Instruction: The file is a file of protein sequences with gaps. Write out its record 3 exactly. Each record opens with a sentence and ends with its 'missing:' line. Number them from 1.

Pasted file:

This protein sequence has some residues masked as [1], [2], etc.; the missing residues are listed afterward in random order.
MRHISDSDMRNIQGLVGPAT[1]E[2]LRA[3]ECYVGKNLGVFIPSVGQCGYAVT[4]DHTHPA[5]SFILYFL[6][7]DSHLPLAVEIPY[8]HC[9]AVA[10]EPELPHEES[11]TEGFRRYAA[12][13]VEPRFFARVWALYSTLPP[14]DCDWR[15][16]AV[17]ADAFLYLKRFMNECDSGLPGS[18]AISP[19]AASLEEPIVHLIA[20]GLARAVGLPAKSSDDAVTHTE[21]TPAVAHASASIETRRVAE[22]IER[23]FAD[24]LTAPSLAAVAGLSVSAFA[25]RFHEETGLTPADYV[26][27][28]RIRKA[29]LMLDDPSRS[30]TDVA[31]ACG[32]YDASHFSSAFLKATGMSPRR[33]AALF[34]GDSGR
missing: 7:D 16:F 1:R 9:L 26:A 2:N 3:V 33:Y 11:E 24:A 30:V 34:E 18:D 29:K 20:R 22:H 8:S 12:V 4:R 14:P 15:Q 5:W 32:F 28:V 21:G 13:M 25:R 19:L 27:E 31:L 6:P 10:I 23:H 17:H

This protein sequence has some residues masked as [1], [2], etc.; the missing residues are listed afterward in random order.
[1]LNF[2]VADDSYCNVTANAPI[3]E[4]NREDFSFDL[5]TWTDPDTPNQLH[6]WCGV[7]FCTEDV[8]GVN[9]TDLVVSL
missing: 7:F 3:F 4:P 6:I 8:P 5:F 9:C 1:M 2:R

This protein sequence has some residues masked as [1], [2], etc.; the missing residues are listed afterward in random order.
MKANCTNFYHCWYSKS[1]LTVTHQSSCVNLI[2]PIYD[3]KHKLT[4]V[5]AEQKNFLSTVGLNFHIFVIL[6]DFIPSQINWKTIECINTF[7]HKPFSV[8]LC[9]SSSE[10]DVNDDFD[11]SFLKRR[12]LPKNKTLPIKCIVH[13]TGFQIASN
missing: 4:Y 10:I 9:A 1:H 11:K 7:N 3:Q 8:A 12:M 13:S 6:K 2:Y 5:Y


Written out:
This protein sequence has some residues masked as [1], [2], etc.; the missing residues are listed afterward in random order.
MKANCTNFYHCWYSKS[1]LTVTHQSSCVNLI[2]PIYD[3]KHKLT[4]V[5]AEQKNFLSTVGLNFHIFVIL[6]DFIPSQINWKTIECINTF[7]HKPFSV[8]LC[9]SSSE[10]DVNDDFD[11]SFLKRR[12]LPKNKTLPIKCIVH[13]TGFQIASN
missing: 4:Y 10:I 9:A 1:H 11:K 7:N 3:Q 8:A 12:M 13:S 6:K 2:Y 5:Y